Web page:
The mud crabs were on the move with the big tides and good reports of them still being around have continued throughout this week, placing your pots up the creeks has got the best results.
The Kolan is fishing well with the shallow flats and drop offs in the cleaner water towards the mouth holding some quality fish.
We have seen fresh yabbies doing the trick on the sand flats on species like flathead, bream, whiting, and big grunter!
The incoming tide and the start of the run out have been the prime times to target these fish.
Flicking some small soft plastics and hardbodies has also paid off big time.
The mouth of the river has seen good numbers of queenfish and numerous types of trevally on the move as they follow schools of bait being pushed up river.
Twitching some small soft plastics around structure which is getting hit with the current has been the most effective way to target these pelagic fish.
If bait fishing is more your thing anchor up river of the structure you want to fish and float out a whole unweighted sprat.
Plenty of prawns and crabs are around at the moment, the middle sections of this river seem to be holding the best numbers for now.
Up on the shallow mud banks and flats is where a lot of the small river prawns are being caught and up the creeks has been where the better numbers of bucks have been found.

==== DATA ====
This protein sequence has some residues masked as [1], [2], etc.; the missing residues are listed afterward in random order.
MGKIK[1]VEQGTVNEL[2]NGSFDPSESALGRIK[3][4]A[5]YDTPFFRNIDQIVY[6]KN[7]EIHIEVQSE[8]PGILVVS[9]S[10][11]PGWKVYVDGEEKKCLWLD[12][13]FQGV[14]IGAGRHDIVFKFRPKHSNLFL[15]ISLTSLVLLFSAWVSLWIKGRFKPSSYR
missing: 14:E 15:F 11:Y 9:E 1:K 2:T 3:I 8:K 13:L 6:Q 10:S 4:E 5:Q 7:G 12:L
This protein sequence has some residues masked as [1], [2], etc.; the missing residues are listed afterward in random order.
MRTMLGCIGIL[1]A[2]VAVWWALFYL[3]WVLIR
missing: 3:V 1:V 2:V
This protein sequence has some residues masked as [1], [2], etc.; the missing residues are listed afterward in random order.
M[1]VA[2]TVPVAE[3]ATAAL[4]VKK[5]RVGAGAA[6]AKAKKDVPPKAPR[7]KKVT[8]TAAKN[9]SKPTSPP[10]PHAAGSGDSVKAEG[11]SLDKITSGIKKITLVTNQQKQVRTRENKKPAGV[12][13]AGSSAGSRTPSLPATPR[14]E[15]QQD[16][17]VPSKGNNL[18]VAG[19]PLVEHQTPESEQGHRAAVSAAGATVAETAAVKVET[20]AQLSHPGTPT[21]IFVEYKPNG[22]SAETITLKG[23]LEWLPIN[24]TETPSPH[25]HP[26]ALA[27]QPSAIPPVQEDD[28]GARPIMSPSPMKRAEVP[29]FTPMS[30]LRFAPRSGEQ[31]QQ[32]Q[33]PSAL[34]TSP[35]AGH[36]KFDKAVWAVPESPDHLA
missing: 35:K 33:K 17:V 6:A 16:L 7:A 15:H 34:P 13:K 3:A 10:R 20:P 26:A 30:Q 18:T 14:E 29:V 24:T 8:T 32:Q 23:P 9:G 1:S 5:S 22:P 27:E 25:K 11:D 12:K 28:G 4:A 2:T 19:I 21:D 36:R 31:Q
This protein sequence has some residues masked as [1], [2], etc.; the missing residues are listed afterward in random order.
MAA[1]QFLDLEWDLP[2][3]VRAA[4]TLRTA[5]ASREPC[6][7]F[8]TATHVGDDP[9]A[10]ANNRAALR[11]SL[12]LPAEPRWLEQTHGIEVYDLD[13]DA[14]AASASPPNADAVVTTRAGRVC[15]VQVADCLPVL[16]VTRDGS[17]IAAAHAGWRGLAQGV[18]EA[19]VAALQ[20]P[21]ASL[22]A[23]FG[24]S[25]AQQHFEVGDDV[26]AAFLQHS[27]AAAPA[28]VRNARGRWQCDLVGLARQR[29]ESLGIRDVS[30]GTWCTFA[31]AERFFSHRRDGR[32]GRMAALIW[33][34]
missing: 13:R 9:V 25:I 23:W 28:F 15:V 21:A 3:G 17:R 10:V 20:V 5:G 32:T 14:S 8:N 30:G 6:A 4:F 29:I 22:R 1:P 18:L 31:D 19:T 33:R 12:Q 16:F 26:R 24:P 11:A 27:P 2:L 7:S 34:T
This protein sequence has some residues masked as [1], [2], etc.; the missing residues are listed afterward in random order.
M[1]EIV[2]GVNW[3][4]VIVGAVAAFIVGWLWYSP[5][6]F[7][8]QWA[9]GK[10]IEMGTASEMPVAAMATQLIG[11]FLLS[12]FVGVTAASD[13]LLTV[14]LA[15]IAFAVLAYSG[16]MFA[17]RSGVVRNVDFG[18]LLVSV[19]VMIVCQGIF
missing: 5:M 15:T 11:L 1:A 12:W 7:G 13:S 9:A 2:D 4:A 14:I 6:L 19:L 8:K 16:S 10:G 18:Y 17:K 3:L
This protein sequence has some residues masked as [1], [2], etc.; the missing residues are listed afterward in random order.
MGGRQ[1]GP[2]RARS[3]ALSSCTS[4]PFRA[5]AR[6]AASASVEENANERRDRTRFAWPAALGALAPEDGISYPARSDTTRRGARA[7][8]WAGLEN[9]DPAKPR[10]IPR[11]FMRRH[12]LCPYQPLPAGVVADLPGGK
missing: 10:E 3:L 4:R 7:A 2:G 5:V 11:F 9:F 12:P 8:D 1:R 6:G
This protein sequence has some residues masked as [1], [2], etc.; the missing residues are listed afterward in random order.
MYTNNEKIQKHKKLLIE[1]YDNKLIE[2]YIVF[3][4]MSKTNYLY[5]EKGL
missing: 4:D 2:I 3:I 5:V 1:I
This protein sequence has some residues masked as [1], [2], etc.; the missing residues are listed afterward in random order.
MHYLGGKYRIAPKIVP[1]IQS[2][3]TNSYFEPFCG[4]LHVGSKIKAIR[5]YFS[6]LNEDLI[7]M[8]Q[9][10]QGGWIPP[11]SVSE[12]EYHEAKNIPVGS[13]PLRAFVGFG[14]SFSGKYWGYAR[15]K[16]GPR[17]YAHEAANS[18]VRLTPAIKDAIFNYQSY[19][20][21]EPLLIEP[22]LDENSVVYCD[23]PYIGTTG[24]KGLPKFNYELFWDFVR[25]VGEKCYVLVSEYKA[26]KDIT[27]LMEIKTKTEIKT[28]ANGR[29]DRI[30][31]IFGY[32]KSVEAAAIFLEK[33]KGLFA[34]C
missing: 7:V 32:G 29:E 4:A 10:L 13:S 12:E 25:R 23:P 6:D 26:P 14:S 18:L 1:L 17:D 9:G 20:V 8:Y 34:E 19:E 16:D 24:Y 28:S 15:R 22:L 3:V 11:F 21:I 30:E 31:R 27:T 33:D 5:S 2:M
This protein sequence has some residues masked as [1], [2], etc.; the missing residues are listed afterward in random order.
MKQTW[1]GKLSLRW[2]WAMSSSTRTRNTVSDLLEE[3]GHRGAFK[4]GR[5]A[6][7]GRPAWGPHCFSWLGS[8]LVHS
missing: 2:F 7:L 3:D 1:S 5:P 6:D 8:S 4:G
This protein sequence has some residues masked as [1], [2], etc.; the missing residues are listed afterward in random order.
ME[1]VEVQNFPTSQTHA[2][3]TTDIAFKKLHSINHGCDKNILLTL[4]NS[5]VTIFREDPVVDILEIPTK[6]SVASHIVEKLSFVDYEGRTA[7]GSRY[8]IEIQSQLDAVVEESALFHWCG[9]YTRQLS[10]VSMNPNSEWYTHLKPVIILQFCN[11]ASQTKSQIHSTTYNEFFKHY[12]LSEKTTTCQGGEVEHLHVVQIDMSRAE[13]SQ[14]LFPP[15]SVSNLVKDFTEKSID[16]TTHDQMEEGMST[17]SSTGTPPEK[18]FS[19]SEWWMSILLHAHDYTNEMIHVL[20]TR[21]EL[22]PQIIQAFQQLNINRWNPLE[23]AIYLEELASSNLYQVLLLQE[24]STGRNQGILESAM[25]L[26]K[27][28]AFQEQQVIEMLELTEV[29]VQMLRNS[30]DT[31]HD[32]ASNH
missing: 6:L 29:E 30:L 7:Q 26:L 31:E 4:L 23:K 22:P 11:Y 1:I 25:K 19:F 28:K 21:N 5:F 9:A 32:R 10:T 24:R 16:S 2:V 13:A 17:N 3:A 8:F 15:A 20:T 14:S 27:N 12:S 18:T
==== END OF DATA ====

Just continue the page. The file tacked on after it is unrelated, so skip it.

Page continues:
With the cool change bringing the water temp down the barra bite is beginning to slow as these fish move into deeper water and become less active.
Using a quality sounder to locate the barra has been crucial along with using a technique and lure which is able to maximise your time in the strike zone.
Sounding around points in wind blown bays is where the better numbers of fish have been found.
These barra are generally in these bays for the warmer water and bait so they tend to be more inclined to bite a lure.
A slowly retrieved Jackall Squirrel 79sp paired with very long pauses has got the bite over the last two weeks.
The majority of the fish caught are smaller fish which is a great sign for the future fishing of this dam.
Those bigger fish are still around as plenty of heartbreak has been had for anglers on the dam lately.
These big barra are masters at shaking a lure free and sometimes there is nothing you can do to prevent it.
Ensuring you set the hook properly as soon as you feel a bite is one of the most important things you can do to help sink those hooks in.
From the team at Tackle World Bundaberg
- Other news: Chocolate Starfish to return after three decades